Deacon Michael Meyers lights the Advent Wreath
In the Roman Catholic and Episcopal churches (at least), the four week "season" leading up to Christmas is known as Advent, symbolized by the Advent wreath. Unlike the wreath on your door (or my alcove wall) at Christmas, it hangs horizontally. On Sundays it is lowered so that a priest, deacon or subdeacon can light one or more of the four candles on top of the wreath, one for each week. (One candle is lit the first week, two the second, and so on.) Three of the candles are purple, but one is rose colored.
Each part of the Advent wreath has its own symbolic meaning. The wreath itself, like most Christmas wreaths, is made of evergreen branches, symbolizing eternal life, since evergreen needles don't die with the autumn leaves. An advent wreath, again like many Christmas wreaths, may have red holly berries, symbolizing the blood of Christ. The candles represent the four weeks of Advent, a time to repent (literally to "think again") in preparation for Christmas. As more candles are lit, the Light of the World draws closer. The violet color of the three candles is the color of penitence. The rose candle, lit on the third Sunday (Gaudete Sunday, "Gaudete" being the Latin word for "rejoice"), symbolizes an element of rejoicing in the midst of our preparation.
And now you know more than you ever wanted to know about Advent wreaths, right?
The other symbols I thought of were the pictographic and color-based symbols of traffic signs - the red that means stop and green that means go (Starman thought that yellow meant "go very fast"), and most especially the shapes we recognize as meaning "Walk"...
...and "Don't Walk"...
...and similar symbols meaning "Pedestrian Crossing" and so on. Such symbols are a big factor in making the streets safer, because we can read the symbols faster than the words they represent. But photographically, they're kind of boring, aren't they? Let's move on to a street sign that symbolizes much more than is printed on it. Here it is:
John bought this retired road sign from US Route 66 in Oklahoma, as I recall, on our big trip up and down the country (plus a bit of Canada) in 1986. We had been watching the 1960-1964 tv series Route 66 on Nick at Nite, and I was going to write a book about both the tv show and the road that inspired it. But U.S. 66 had been decommissioned by the Federal government, on the theory that it had been superseded by the Interstate Highway System and was consequently no longer needed. Towns and cities unlucky enough to be on Route 66 but without an exit off I-10, I-40 or any other Interstate, were bypassed and struggled to survive. A truck stop owner in New Mexico told me that each year, more towns fell off the Rand McNally road maps as their populations fell below the threshold for inclusion.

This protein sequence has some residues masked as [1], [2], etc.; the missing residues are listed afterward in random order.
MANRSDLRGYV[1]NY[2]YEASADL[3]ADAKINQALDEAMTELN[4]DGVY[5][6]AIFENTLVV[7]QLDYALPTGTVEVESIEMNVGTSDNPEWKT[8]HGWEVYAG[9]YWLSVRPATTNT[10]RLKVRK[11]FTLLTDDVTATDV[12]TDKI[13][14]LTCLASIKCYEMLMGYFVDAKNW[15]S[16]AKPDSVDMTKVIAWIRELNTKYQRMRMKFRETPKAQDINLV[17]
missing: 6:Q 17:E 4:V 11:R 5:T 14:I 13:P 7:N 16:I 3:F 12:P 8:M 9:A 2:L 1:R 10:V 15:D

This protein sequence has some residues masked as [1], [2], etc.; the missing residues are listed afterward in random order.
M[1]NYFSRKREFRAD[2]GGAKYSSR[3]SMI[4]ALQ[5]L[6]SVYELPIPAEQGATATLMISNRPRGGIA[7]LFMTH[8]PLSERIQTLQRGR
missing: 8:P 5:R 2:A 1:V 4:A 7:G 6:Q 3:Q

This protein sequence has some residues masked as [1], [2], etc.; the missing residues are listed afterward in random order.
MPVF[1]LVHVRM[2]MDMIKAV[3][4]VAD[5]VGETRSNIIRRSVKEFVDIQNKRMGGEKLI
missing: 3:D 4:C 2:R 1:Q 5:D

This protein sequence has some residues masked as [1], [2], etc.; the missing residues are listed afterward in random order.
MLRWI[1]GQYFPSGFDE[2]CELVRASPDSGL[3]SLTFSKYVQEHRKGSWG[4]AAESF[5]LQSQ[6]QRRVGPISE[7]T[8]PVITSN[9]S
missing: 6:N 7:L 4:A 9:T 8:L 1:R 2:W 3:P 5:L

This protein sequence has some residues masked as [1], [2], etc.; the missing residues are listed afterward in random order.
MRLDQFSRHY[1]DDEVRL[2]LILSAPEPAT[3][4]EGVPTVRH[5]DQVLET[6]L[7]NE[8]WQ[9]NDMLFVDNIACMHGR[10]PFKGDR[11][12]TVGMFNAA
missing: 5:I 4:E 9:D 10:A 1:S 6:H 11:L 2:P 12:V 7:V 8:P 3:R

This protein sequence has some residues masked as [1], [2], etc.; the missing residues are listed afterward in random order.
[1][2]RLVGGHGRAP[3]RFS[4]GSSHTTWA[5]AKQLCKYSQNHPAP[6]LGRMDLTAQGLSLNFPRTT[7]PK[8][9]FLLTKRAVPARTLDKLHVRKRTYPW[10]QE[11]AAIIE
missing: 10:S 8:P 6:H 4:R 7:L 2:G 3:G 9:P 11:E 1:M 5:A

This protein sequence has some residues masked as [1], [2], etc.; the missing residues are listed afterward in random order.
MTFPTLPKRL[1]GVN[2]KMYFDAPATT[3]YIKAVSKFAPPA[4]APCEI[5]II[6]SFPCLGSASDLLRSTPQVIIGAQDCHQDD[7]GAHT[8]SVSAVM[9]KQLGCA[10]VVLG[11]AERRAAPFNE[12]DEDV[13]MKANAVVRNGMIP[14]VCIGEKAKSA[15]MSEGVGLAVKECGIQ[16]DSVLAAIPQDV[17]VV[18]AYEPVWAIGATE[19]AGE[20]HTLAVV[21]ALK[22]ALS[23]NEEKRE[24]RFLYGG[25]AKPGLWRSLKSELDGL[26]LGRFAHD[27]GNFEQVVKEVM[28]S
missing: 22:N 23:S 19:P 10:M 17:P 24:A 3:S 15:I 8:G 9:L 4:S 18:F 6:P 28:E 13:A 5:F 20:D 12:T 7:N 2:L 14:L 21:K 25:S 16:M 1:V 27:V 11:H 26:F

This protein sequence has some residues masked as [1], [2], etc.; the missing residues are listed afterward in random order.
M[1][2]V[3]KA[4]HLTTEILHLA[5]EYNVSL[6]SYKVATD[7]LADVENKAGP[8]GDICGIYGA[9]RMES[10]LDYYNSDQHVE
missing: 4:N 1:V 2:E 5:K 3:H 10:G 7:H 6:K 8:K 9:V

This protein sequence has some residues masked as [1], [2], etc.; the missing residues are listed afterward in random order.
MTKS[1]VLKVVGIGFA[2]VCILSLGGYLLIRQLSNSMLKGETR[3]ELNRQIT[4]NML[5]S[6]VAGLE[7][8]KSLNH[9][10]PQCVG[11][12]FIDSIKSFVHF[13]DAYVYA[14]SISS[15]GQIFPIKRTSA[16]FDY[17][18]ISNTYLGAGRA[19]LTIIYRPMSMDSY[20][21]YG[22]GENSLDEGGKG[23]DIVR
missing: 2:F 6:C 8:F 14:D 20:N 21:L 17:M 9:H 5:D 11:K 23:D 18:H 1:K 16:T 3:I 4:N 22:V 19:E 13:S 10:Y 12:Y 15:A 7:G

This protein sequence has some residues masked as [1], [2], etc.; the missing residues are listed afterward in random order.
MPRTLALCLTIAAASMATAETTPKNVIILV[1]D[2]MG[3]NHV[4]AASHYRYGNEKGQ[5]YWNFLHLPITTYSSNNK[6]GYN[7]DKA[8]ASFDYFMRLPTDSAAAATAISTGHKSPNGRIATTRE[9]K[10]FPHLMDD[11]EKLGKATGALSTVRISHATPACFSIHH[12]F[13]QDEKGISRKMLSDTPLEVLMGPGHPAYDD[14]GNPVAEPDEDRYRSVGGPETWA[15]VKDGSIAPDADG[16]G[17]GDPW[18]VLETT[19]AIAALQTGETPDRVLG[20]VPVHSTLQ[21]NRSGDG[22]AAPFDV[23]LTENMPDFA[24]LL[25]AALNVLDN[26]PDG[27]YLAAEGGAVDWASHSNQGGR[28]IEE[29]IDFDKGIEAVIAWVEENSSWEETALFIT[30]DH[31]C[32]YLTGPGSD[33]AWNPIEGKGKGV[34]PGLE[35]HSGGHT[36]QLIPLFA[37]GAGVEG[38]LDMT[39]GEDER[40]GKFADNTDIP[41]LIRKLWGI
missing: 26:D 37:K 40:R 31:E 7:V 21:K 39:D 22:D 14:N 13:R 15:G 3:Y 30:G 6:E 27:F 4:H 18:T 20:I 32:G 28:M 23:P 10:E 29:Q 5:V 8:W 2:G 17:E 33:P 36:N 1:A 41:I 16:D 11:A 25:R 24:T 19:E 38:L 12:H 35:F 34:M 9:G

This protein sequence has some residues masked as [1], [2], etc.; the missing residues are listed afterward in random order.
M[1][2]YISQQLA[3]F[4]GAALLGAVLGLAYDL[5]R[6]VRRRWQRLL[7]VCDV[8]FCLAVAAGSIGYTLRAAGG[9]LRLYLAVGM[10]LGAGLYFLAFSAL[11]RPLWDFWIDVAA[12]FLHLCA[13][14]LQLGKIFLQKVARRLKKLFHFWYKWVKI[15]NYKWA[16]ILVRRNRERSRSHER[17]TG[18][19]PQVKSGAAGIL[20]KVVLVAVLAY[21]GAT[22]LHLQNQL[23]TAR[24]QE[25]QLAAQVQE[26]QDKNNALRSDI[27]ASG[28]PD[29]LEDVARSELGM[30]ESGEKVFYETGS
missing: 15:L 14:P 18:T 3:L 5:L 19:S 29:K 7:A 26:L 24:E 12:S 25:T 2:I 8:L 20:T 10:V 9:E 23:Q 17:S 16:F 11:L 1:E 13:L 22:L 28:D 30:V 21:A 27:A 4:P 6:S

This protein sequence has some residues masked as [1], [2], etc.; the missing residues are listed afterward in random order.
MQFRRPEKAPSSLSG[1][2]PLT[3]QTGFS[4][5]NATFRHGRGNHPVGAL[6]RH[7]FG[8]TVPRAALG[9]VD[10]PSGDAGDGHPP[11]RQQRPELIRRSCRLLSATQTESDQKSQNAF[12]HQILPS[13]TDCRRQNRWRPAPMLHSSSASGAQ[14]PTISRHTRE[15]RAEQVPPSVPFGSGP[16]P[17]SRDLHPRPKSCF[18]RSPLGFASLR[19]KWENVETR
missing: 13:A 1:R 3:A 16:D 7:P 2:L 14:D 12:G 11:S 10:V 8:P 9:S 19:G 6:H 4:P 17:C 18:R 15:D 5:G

(Okay, so I only took two or three of these photos. But I did the editing!)
So what does a Route 66 sign symbolize? It's a symbol of the Open Road, the two-lane blacktop that could take you "more than two thousand miles all the way," or to the next adventure, like the adventures of Tod and Buz, on some obscure piece of classic American real estate. It symbolizes Roadside Americana, like the Buffalo Ranch and motels made from metal teepees. It symbolizes the call of the West, the Mother Road that the Joad family followed from the Dust Bowl to California. It represents that trip we took in 1986, the only time in our adult lives when we had no obligation to hold down a job and pay the rent or the mortgage.
End of the Road: the unedited version from 1986.
Most of all, it represents a time gone by, a time that was already starting to fade away as writer Stirling Silliphant drove around the country and wrote about the adventures of two guys and a car, and Martin Milner, George Maharis and (later) Glenn Corbett filmed those adventures on location. When we drove the old route in 1986, it was a patchwork of state routes called 66, which had a tendency to dead-end with little or no warning. The most memorable case was when it petered out at a cemetery, at which a cow was grazing. We thought that was a perfect symbol of Route 66 as it existed by then: quirky, picturesque, and dead, but with life still hanging on where it had been.
More on Route 66: there is an Historic Route 66 designation now, but back when we were driving it there wasn't. The signs for it are sporadic, and it's basically a collection of state routes where the original highway was. The highway itself did not have a completely stable route over its long history, and is not only about 85% drivable. The good news is that interest in Route 66, with an historic preservation society, travel guides and so on, have saved some businesses from the brink of extinction. More info here:
National Historic Route 66 Federation
Now let's see what other symbols the Robins have found to show us!
as of Saturday, December 18th at 8:35 PM
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